For most of us, pandemic parenting has tapped us and sapped us, drawing out our creativity and testing our strength and resilience. As we head into December and the winter ahead, here are a few articles that you might find helpful or, at the very least, hopeful.
Motivation is often a struggle, and heading into the winter months, some teens may find it even more difficult to find the "umph" to stay focused and organized. Lisa Damour shares a few tips for building internal motivation -- and for drawing on external motivation when necessary (including my favorite study strategy: The Pomodoro Technique!). She writes:
Adults often have refined strategies for getting through our work and, as a first step, we should talk openly with teenagers about the tactics we employ when intrinsic motivation isn’t happening.
Also, teens and parents can think together about strategies to help face down a long list of assignments. Would it help to have a parent work quietly nearby in silent solidarity? Would the teenager like to study in 25-minute intervals followed by five-minute breaks to stretch, snack or check social media? Might the promise of getting to pick the weekend family movie make that last bit of work more bearable?
Adults should be ready to stand back and admire the fantastic solutions that young people land upon themselves. Some adolescents buckle down with the help of a YouTube study buddy, others hold out the carrot of a video game or run once the work is done.
I recently learned of a 10th-grader who makes time-lapse videos of herself while she does her homework. Knowing that she’s on camera keeps her focused, and having a record of her efforts (and the amusing faces she makes while concentrating) turns out to be a powerful reward. While intrinsic motivation has its upsides, there should be no shame in the external motivation game. It’s about getting the work done.
In my house, some of our favorite holiday traditions can't happen this year -- so we are creating new ones. And they are all about kindness. As I write:
Have you ever watched a young child make plans to do something purposefully kind for someone else — like bring a homemade gift to a teacher or a get-well card for a friend? Have you watched how they grow excited with anticipation of giving their gift? Kindness can feel like a celebration. This year, I think we could all use a little more kindness and celebration. So I’m taking a page out of my friend’s book as I think about the upcoming holidays. After all, traditions start somewhere, and old ones can evolve to match changing circumstances.
Click on the article to read 30 Kindness Ideas for Kids.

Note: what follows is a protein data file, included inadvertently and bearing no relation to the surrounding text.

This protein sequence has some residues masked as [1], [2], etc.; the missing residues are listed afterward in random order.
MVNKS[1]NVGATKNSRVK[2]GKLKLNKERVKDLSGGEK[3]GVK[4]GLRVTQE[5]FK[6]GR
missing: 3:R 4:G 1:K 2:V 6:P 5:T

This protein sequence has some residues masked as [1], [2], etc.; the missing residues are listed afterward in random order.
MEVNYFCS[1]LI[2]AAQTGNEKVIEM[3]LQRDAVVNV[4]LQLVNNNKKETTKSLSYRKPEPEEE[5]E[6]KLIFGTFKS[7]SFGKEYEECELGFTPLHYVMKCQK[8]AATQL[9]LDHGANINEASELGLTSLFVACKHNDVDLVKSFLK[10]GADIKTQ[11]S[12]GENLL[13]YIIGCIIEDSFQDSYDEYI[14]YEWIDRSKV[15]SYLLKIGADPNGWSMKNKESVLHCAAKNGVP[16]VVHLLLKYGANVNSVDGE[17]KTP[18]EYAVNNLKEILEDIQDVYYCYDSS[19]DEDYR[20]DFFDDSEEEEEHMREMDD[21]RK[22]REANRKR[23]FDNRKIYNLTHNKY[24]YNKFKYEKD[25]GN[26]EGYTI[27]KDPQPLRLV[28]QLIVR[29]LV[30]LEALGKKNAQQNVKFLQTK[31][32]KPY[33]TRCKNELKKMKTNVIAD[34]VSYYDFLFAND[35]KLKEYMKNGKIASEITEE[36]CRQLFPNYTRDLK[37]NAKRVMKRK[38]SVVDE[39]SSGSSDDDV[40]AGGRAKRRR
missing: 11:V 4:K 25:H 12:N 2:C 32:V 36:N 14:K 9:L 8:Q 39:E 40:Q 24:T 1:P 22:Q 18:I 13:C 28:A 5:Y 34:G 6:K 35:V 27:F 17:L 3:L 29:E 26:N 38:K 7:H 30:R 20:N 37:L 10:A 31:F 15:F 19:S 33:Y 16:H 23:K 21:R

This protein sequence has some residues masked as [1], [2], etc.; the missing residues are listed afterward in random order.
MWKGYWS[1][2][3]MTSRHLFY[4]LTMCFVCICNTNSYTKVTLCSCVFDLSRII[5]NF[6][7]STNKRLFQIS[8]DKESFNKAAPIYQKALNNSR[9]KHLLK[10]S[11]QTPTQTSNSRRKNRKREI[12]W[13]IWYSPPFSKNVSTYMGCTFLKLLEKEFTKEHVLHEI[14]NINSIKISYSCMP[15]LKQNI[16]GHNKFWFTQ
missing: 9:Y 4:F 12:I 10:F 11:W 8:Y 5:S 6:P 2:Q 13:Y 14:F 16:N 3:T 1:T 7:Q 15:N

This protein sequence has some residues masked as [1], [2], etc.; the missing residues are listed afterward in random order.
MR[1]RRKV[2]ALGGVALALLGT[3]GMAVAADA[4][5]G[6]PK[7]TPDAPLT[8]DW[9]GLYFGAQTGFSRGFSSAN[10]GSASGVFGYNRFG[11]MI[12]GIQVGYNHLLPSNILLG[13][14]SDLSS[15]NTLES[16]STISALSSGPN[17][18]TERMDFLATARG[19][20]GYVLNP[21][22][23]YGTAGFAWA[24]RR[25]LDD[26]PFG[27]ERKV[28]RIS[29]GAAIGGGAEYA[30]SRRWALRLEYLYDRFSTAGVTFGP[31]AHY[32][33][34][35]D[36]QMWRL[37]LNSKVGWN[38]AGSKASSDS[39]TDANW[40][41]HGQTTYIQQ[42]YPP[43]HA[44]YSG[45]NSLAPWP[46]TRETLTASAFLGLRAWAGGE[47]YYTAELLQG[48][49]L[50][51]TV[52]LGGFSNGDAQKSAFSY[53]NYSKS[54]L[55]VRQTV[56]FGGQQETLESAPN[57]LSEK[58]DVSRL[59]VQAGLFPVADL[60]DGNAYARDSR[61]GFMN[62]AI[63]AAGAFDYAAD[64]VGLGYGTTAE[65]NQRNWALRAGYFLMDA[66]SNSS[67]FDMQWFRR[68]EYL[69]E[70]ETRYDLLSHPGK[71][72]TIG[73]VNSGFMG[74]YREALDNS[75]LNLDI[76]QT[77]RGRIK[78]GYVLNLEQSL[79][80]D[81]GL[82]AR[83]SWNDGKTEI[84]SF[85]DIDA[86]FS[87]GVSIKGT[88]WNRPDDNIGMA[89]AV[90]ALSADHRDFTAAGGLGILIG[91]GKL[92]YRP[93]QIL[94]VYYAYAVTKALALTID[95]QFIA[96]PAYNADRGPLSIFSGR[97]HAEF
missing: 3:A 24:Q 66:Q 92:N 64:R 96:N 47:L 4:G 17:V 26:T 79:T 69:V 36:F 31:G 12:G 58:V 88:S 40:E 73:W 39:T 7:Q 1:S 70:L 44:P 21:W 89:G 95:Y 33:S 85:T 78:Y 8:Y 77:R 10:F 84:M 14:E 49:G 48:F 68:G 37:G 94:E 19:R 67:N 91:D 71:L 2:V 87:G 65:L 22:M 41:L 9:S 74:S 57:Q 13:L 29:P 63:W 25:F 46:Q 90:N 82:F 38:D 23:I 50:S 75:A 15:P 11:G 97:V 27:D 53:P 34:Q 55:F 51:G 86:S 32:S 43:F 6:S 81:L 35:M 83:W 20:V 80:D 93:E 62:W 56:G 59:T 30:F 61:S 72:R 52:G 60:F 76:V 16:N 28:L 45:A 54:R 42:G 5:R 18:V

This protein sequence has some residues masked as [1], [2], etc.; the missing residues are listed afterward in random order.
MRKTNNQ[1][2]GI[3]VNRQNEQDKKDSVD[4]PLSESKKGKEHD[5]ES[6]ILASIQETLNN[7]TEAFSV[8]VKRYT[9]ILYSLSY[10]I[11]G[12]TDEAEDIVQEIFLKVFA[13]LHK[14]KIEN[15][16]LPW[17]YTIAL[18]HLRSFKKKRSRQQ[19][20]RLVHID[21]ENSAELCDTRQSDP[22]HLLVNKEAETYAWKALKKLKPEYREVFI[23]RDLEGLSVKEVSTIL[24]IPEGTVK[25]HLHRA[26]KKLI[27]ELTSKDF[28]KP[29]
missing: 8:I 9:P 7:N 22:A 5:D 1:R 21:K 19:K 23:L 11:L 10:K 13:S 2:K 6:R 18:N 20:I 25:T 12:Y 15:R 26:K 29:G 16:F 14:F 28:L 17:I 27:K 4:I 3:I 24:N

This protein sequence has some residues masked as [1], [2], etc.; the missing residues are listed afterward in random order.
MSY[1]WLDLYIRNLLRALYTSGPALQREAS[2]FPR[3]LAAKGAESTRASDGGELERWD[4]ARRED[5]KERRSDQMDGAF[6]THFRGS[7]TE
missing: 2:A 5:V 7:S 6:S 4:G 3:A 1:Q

There's a lot of pressure to be merry during the holiday season, but it's also a time when we can be acutely reminded of the absence of loved ones. I talked to grief researcher Hope Edelman about "Holiday Syndrome" and how we can help our kids "turn an absence into a presence":
The sadness we may feel in the holiday season reminds us that “we're longing for a connection” said Edelman, so one way that families can navigate these feelings is to look for creative ways to stay connected to those we have lost.
Turning someone's “absence into presence” can give kids a sense of comfort. Because holidays are a time of traditions, “one thing that parents can do for kids is to find a way to work the person who has died into the holiday celebrations.”
This might look like cooking one of grandma’s or grandpa’s special recipes, lighting a candle in someone’s memory, or telling stories about a loved one around the Thanksgiving table. It may also look like carrying on one of their favorite traditions, or (if those no longer fit) it might look like creating a new tradition in their honor. As Edelman said, “Rituals give kids a feeling that they belong to something larger than themselves.” One family I know has turned the November anniversary of their son’s passing into a community “day of kindness.” As the mother describes it, “What was once the worst day of our lives has become a day of kindness, where we opt to spread light and love a little bit extra.”
Remembering loved ones and incorporating them into the holiday season often makes us feel better “because we are not trying to suppress those feelings of love or longing or missing,” said Edelman “We're saying, ‘Let's find a way to make [our loved one] part of the holidays.’
In the last year, have you or your children taken up any new hobbies? Last week, I taught my kids how to make origami paper cranes (one of my favorite activities from my childhood), and we have been working on making dozens of them to string and give away. Dr. Perri Klass writes beautifully about how knitting -- like an active meditation -- has helped her find peace and intergenerational connection.
I need to be in the moment, but I also need the future and the past. I’m doing a few inches every day now on the scarf for my daughter, and I have another ball of variegated velour, also from New Orleans, to make one for my son. I will feel the yarn in my fingers, I will be in the moment, but I will also be in those past moments, with the people I love most, moving through a world we want to see again. I’m going for completion.
As we head into winter months, perhaps there's some hobby -- something active -- that you and your kids can explore together. Baking something from The Great British Baking Show? Digitizing old family photos (or turning digital photos into books)? Quilting? Hiking? Bird-watching? Making music together? These activities ground us and make memories in a way that scrolling through social media feeds simply cannot.